With a friend like BJP pressing for NRC, Nitish doesn’t need enemies

Bihar CM Nitish Kumar and deputy CM Sushil Kumar Modi. Photo: PTI

When Bihar Chief Minister Nitish Kumar returned to the NDA fold with much fanfare in July 2017 — four years after he had broken up with the 17-year-old BJP-led association post Narendra Modi’s projection as its prime ministerial candidate — he had explained that the move would lead to Bihar’s development. With the same government at the Centre and the state and hopes of getting special category status for Bihar, the alliance sounded promising. But that has not been the case.

The Narendra Modi-led BJP has not only denied the special status, but state party leaders are making moves — especially the demand for NRC updation in Seemanchal region of the state — that are slowly eroding Nitish’s key voter base — the Muslims.

At least two senior BJP leaders from Bihar have strongly pitched for NRC updation to flush out Bangladeshi infiltrators, who they believe could be in large numbers in border districts. According to their estimates, Muslims account for some 67.7 per cent of the total population in Kishanganj, 43 per cent in Katihar, 40 per cent in Araria and 38 per cent in Purnia.

“We strongly favour the NRC to be implemented in the Seemanchal region of Bihar. The way population growth in the Seemanchal districts especially Katihar, Purnia and Kishanganj has brought demographic changes is quite alarming,” demanded BJP’s Rajya Sabha Member Prof Rakesh Sinha, considered very close to party’s ideologue Rashtriya Swayamsevak Sangh (RSS).

Sinha even launched a poll on his Twitter timeline asking if NRC should be implemented in the border districts.

His demand was supported by BJP leader and Bihar Minister for Backward and Extremely Backward Class Welfare Vinod Kumar Singh. “NRC is the agenda of my party and it will be implemented at all costs in Bihar,” he said, claiming that there are around 40 lakh Bangladeshi infiltrators in Bihar out of which some 25 lakh have taken shelter in border districts.

He demanded that the NRC should be first implemented in some sensitive districts like Kishanganj, Katihar, Araria and Purnia, and land surveys conducted in 1954 should be made the basis for determining the citizenship of Indian nationals.

The JD(U) has however strongly opposed the demand. It believes the move may further annoy Muslim voters, who lent their full support to JD(U) in the recently-held Lok Sabha polls, helping him improve his party tally from just two to 16, and spoil the party’s prospects in next year’s assembly elections.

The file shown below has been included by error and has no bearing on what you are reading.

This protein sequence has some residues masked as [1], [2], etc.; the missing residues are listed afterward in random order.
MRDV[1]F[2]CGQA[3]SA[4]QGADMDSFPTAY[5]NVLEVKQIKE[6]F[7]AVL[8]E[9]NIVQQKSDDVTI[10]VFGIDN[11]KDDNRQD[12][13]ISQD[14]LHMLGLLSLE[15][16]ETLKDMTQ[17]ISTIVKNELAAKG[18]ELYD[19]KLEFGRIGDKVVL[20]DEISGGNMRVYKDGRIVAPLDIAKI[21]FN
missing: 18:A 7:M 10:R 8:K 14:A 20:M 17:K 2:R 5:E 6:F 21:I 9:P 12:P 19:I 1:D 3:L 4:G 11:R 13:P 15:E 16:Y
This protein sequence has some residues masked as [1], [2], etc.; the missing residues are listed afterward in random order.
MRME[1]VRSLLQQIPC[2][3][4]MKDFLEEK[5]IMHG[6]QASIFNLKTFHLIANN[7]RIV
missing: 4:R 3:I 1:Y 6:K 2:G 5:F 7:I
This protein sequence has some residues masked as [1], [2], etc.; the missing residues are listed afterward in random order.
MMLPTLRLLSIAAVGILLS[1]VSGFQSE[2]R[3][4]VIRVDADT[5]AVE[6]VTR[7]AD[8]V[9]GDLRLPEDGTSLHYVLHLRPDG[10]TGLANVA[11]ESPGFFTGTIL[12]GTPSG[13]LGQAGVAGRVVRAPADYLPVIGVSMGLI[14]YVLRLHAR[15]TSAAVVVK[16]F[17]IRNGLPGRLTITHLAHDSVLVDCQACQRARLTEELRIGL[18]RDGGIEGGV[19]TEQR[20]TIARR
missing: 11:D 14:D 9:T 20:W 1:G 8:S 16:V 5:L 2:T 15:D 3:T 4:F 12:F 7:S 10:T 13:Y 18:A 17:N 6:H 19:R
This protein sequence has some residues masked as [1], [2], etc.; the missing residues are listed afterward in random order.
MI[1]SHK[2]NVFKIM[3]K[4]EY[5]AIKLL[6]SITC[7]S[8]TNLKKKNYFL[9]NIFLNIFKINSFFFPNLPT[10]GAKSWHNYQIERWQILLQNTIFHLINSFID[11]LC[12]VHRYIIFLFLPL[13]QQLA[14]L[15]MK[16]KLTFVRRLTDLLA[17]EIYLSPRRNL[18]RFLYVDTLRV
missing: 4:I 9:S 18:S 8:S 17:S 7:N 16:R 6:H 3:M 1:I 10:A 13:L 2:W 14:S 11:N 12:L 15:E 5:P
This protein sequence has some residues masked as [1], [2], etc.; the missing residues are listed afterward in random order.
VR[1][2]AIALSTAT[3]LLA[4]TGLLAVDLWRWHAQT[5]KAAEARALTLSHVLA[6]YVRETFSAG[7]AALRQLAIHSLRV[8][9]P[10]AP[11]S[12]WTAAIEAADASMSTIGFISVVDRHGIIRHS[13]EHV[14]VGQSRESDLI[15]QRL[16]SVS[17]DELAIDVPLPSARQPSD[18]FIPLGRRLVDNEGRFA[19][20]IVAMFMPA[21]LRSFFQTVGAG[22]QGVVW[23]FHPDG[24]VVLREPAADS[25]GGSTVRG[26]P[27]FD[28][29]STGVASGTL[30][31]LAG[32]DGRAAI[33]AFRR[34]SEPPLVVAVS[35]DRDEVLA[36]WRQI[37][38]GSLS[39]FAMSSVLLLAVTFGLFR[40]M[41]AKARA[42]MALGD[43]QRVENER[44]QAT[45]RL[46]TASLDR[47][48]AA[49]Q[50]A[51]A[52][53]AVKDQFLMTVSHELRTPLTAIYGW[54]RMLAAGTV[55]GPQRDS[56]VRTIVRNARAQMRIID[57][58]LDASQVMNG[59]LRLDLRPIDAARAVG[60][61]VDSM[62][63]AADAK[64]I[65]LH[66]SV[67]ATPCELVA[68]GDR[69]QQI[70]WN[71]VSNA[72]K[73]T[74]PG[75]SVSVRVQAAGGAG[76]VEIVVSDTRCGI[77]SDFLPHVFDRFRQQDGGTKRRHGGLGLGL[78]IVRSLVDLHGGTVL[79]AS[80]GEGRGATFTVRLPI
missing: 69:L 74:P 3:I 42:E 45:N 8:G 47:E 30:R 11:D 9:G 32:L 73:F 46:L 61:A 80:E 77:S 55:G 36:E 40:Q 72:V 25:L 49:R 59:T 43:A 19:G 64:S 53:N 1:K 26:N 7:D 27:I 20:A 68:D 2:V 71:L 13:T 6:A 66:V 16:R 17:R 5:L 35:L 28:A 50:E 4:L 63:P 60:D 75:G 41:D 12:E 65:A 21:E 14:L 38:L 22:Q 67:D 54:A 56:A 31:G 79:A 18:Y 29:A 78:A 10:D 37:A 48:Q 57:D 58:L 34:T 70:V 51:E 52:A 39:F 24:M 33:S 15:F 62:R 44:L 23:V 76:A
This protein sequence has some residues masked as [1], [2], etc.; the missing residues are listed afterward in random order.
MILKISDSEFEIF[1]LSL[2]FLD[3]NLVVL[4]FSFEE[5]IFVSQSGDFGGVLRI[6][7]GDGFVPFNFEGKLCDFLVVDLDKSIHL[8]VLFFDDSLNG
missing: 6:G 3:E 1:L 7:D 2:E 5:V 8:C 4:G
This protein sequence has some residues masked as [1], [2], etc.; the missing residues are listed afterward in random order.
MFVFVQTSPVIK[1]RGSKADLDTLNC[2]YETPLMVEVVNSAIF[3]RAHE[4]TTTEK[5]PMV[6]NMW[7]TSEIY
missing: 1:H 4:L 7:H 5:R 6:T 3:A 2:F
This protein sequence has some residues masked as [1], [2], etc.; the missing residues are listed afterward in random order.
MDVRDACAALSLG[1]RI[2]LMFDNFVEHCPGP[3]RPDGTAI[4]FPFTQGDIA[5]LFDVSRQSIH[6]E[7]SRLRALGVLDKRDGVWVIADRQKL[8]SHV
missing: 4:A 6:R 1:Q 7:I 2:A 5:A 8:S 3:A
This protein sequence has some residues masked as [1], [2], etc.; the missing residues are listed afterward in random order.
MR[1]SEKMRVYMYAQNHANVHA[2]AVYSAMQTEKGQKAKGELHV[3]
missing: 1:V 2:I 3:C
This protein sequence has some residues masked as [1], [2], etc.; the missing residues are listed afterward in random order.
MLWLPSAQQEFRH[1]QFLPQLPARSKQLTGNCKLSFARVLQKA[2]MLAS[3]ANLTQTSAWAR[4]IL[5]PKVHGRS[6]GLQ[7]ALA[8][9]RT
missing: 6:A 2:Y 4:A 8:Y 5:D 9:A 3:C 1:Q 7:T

“There is no need for implementing the NRC in Bihar and other states. The Supreme Court has constituted the NRC for Assam only,” JD(U)’s principal general secretary KC Tyagi said, adding his party was totally against pushing its citizens out of the country.

Industry minister and senior JD(U) leader Shyam Rajak strongly denied there were any infiltrators in Bihar.

The most caustic comment came from JD(U) vice-president and poll strategist Prashant Kishor who mocked implementation of NRC in Assam. “A botched up NRC leaves lakhs of people as foreigners in their own country! Such is the price people pay when political posturing and rhetoric is misunderstood as solution for complex issues related to national security without paying attention to strategic and systematic challenges,” tweeted Kishor who is considered very close to the Bihar chief minister.

The JD(U) is already on the backfoot, having been seen supporting the BJP government in banning triple talaq, revoking Article 370, despite staging walkouts in Parliament.

And now, the move to construct Ram temple at the disputed site at Ayodhya would put it in further troubled waters. The JD(U) has been totally against implementing these controversial issues but now it remains a silent onlooker.

With each passing day, the number of BJP leaders seeking implementation of NRC in the state is growing.

The main cause of concern for Nitish’s JD(U) will be losing the Muslim votebank to its former partner RJD, which failed to score a single seat in the LS polls, for the first time in 22 years since it was formed in 1997, in absence of its incarcerated chief Lalu Prasad.

“Nitish Kumar has been got caught in a peculiar situation. The BJP is not giving any importance to his concerns and slowly destroying his vote-bank but Nitish is registering only mute protests. This has damaged his credibility and could have serious impact on his poll prospects,” commented political expert Prof DM Diwakar, former director with the An Sinha Institute of Social Studies at Patna.